Not only can board games raise awareness, they can offer kids an opportunity to learn and conduct research. For example, during one day of our summer 2010 programming, we held a special event using Wits and Wagers and Say Anything by North Star Games (northstargames.com) as the focus. Wits and Wagers is a trivia game and Say Anything is an opinion-oriented party game. Youth researched questions and answers, and we did a group game show style event where everyone wrote down their responses and were judged according to the rules of the game. All of the questions that had dates or numbers as answers were part of Wits and Wagers, such as: “How many hurricanes have hit South Carolina in the last 100 years?” For Say Anything, the responses are qualitative and the questions were a bit more diverse, such as: “How would you prepare your home for a hurricane?”

We suggested sites for them to do their research, including the Stop Disasters! website, and had them cite their sources. Having been previously exposed to both games and the hurricane program, they did a great job.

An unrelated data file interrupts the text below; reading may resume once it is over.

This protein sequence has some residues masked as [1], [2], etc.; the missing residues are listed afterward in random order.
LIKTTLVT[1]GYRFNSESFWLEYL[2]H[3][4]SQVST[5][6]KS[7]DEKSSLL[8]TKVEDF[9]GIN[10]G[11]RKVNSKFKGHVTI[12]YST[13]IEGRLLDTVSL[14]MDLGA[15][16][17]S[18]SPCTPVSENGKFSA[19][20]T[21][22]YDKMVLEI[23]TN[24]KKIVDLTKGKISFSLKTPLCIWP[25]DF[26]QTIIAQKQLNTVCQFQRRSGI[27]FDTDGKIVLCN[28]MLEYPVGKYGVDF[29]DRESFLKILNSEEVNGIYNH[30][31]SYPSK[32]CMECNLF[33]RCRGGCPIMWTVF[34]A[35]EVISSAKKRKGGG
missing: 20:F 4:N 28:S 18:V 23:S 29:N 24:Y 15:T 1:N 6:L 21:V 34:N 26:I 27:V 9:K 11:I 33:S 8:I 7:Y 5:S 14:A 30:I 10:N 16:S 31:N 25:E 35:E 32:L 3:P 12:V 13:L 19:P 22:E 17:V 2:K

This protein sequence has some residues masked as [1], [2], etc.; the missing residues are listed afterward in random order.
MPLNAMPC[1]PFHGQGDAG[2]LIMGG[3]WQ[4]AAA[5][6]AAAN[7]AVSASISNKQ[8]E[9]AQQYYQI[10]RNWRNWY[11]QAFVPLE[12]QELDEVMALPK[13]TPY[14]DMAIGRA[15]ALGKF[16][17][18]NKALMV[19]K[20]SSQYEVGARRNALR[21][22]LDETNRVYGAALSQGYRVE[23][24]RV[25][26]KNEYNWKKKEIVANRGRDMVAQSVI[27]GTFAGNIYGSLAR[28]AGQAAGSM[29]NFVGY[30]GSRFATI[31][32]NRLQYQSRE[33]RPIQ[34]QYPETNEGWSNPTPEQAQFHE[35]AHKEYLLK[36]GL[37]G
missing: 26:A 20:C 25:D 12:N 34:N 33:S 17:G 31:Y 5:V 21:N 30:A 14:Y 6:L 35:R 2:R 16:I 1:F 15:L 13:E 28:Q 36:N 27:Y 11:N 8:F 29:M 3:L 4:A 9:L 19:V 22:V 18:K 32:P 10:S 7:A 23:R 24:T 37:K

Games for a Disaster Night

Terra. Days of Wonder. 3-6 players. Playing time: 30 min. Ages: 8 Up.
Players collaborate to save the Earth from a variety of natural and manmade disasters while also looking after their own interests.

Category 5. Asmodee, Endless Games, U.S. Game Systems. 2-10 players. Playing time: 45 min. Ages: 8 Up.
This card game is themed on hurricanes in name only. Still, we used it to enhance the overall hurricane game night experience. Plus, it’s the kind of game families could play when riding out the storm.

Ablaze! Mayfair Games. 1-4 players. Playing time: 30 min. Ages: 10 Up.
Even though the game, which is actually three games in one box, deals with fires rather than hurricanes, it was a timely addition to our Disaster Game Nights because we had dangerous grass fires in the Coastal Carolina area. Three good games in one box made this an excellent addition to our game night.

Pandemic. Z-Man Games. 2-4 players. Playing time: 60 min. Ages: 10 Up.